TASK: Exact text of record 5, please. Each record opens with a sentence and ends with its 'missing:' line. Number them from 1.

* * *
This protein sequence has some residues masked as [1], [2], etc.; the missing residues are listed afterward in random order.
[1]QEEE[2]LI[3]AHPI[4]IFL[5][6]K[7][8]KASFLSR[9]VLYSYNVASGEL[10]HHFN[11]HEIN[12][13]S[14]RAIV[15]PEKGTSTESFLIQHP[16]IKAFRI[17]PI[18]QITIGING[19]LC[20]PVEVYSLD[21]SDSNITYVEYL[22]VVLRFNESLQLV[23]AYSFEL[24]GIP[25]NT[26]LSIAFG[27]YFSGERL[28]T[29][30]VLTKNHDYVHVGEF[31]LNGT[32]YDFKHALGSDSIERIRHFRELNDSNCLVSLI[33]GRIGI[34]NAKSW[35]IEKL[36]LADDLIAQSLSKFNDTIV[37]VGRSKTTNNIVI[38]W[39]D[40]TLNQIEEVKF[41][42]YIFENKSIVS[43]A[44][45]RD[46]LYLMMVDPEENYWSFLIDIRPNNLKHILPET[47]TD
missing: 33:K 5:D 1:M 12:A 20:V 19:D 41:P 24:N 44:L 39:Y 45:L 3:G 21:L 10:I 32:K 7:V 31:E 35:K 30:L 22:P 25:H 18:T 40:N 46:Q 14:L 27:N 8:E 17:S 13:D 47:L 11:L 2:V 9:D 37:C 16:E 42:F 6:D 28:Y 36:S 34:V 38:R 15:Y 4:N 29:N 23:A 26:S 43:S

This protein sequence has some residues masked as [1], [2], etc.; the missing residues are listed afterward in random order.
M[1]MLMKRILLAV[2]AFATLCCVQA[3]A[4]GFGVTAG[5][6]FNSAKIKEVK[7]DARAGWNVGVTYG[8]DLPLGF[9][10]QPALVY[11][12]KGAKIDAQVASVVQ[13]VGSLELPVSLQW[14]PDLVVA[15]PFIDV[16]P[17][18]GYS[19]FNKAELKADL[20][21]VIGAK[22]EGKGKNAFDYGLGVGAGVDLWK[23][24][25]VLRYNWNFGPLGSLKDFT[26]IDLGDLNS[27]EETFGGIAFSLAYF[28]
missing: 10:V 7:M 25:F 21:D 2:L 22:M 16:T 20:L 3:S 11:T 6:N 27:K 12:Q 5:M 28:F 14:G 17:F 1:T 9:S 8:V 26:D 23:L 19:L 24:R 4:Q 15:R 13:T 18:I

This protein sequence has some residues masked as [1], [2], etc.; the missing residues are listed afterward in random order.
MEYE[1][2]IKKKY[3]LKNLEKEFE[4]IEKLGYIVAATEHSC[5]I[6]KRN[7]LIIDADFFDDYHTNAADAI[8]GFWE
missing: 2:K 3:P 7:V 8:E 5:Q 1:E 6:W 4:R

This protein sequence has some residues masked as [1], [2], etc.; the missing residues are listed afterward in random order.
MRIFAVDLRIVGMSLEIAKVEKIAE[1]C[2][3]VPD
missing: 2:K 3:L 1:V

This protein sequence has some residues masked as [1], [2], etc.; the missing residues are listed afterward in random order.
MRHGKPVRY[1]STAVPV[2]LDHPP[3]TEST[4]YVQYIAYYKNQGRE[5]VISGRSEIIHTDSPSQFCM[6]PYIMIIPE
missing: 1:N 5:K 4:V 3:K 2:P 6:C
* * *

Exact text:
This protein sequence has some residues masked as [1], [2], etc.; the missing residues are listed afterward in random order.
MRHGKPVRY[1]STAVPV[2]LDHPP[3]TEST[4]YVQYIAYYKNQGRE[5]VISGRSEIIHTDSPSQFCM[6]PYIMIIPE
missing: 1:N 5:K 4:V 3:K 2:P 6:C